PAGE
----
AT&T Bills, Upsell Draw Lawsuits and Suspicions
Attorneys general in Florida and Minnesota have filed lawsuits involving the complaints, while consumer authorities in Wisconsin and New York have begun investigations and are in talks with AT&T.
Consumers have accused AT&T of duping them into calling the company so it could pitch them on phone services while getting around national and state no-call lists. In a statement, AT&T acknowledged that up to 1.1 million consumers received bills in error but denied the errors were part of a deceptive marketing campaign.
"It is important to note that these are billing errors only and that AT&T has not engaged in slamming or unauthorized switch activity," AT&T said. "There have also been allegations that we purposely misbilled customers in order to induce them to call AT&T. This is flat-out wrong."
AT&T said that 200,000 to 300,000 non-customers received bills in error, as did up to 800,000 customers. The erroneous bills resulted from a "combination of systems issues," the company said.
The bills informed consumers that AT&T would begin charging them an extra $3.95 a month, plus tax. In January, AT&T implemented the monthly fee for its basic state-to-state, direct-dialed long-distance plan, the company said.
The fee does not apply to customers who use AT&T local service or an upgraded long-distance plan. Many consumers thought AT&T's message was that if they didn't upgrade their service, they would have to pay an additional fee, said Jim Rabbitt, director of consumer protection at the Wisconsin Department of Agriculture, Trade and Consumer Protection.
According to the Florida and Minnesota attorneys general, consumers who called AT&T to complain were told by AT&T agents that they would have to sign up for a calling plan to get refunds. Both states accuse AT&T of using hard-sell tactics on the consumers and keeping them on hold for long periods.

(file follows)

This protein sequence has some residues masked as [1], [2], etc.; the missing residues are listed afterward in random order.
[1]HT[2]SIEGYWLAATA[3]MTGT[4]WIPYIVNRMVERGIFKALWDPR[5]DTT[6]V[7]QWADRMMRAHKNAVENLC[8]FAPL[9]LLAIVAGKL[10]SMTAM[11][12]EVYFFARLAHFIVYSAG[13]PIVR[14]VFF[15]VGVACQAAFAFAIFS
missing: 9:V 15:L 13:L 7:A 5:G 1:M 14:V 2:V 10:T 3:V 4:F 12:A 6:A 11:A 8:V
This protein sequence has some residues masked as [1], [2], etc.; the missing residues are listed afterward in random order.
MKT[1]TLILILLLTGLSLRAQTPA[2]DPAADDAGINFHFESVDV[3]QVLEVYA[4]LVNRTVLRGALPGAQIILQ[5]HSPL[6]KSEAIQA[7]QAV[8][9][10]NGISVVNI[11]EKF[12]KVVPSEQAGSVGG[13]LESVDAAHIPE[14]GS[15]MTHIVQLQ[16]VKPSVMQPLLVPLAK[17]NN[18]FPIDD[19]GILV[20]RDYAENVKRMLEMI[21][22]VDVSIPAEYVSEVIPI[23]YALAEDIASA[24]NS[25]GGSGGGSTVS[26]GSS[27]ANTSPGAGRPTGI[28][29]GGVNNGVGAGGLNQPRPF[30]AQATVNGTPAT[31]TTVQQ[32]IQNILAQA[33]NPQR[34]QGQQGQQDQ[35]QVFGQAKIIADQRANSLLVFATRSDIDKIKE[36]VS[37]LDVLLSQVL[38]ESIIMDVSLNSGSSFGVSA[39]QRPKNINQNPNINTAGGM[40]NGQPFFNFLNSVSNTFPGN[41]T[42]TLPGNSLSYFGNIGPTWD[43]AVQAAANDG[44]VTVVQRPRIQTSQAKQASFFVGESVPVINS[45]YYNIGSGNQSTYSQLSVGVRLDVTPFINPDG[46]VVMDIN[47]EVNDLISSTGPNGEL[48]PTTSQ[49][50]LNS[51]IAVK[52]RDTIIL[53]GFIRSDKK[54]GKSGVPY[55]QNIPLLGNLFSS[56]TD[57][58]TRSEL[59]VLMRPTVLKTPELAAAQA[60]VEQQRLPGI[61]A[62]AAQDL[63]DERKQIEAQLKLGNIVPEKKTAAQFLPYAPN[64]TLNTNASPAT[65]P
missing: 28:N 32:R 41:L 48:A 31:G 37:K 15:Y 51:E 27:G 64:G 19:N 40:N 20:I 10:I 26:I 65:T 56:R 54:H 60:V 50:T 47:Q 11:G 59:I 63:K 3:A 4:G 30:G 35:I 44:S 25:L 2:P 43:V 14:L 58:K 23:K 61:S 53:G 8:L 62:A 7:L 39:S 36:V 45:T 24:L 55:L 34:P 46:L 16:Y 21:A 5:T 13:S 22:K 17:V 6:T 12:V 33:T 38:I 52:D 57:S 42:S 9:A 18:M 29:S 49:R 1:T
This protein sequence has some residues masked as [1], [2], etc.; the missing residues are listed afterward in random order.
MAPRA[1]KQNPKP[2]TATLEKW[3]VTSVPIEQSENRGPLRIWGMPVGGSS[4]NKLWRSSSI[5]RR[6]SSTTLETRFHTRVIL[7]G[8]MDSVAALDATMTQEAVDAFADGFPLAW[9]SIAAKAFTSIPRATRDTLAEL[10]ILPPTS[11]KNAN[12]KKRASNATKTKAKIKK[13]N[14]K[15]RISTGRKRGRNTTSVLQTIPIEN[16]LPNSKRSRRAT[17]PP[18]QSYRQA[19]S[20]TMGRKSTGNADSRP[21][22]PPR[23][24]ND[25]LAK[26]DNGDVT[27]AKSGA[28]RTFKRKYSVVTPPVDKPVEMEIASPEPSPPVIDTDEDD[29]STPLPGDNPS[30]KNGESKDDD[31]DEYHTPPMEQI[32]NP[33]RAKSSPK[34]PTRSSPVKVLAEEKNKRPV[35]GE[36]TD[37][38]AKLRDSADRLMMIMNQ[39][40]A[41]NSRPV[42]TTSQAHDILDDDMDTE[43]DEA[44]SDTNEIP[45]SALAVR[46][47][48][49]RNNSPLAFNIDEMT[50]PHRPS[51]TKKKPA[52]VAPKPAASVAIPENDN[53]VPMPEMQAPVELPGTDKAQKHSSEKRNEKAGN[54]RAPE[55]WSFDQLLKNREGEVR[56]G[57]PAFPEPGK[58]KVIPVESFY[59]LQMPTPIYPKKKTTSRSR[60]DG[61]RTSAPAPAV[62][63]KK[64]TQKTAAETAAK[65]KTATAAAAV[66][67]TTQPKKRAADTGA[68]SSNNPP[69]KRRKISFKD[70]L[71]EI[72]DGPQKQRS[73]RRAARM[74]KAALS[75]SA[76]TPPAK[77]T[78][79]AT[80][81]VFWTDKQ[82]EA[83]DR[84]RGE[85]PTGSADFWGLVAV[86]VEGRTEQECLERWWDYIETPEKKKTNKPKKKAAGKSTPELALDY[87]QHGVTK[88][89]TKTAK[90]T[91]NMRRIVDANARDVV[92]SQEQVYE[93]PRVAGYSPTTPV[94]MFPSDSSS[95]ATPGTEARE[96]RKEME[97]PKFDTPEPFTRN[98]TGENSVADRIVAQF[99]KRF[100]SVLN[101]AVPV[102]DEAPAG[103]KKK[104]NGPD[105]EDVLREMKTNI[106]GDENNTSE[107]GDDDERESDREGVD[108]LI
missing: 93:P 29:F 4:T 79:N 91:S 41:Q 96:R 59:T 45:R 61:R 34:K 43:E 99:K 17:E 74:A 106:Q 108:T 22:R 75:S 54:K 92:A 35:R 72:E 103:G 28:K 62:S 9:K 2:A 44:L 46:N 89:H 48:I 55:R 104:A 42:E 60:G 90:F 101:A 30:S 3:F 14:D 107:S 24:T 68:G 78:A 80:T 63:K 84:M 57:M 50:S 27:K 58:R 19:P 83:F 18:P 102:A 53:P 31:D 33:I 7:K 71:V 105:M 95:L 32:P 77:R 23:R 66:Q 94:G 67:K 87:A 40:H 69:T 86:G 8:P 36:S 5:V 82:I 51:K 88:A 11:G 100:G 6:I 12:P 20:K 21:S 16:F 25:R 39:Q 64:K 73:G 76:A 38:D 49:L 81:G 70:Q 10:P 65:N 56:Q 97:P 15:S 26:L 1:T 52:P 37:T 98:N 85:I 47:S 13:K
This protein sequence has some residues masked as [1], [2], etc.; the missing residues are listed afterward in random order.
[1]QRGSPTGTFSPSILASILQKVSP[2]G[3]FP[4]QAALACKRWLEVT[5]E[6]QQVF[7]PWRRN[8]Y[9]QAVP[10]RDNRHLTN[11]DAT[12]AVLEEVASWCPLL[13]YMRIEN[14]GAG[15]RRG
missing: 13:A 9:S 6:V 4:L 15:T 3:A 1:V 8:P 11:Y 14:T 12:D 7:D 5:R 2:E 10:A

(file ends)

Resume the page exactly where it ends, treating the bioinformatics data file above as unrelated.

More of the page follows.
Consumers had to navigate lengthy phone trees and switch between agents, a spokeswoman for the Florida attorney general's office said. Some consumers were on the line for an hour.
Florida attorney general Charlie Crist sued AT&T on April 30, and Minnesota attorney general Mike Hatch filed suit May 6. Both lawsuits seek compensation for consumers who paid AT&T in error and civil penalties against AT&T, in Florida's case up to $10,000 per improper bill.
New York's Consumer Protection Board first warned of the AT&T bills in February, referring to them as a "back-door sales pitch," and later referred the case to the state Public Service Commission. On May 4, the commission said that it was still receiving complaints from AT&T consumers about the bills but that AT&T had agreed to suspend the charges and investigate its billing records.
Teleservices experts acknowledge that there is a proper time and place for upsells. Upsells and cross-sells should be offered only after a customer's service issue has been resolved to his or her satisfaction, said Deborah Pearlman of DKP & Associates, Skokie, IL.
"The customer is not open to hearing the offer until after you've resolved their issue first," she said. "They're just not going to be listening."
The federal Telemarketing Sales Rule states that only outbound calls to people registered to the national no-call list are illegal, though it notes that an upsell is "very much akin to an outbound telephone call from the consumer's perspective."
AT&T said it is moving to correct problems caused by the incorrect bills. Consumers will receive a letter of apology and a refund in 60 to 90 days if they have paid in error, the company said.
Consumers do not have to call AT&T to get a refund. If they do, they have the option of listening to a recorded message about the error, and AT&T has added call center staff to handle extra volume from consumers who wish to speak to a live representative.
"AT&T has implemented and is testing system corrections, and we are working diligently to ensure our billing capabilities perform flawlessly," the company said.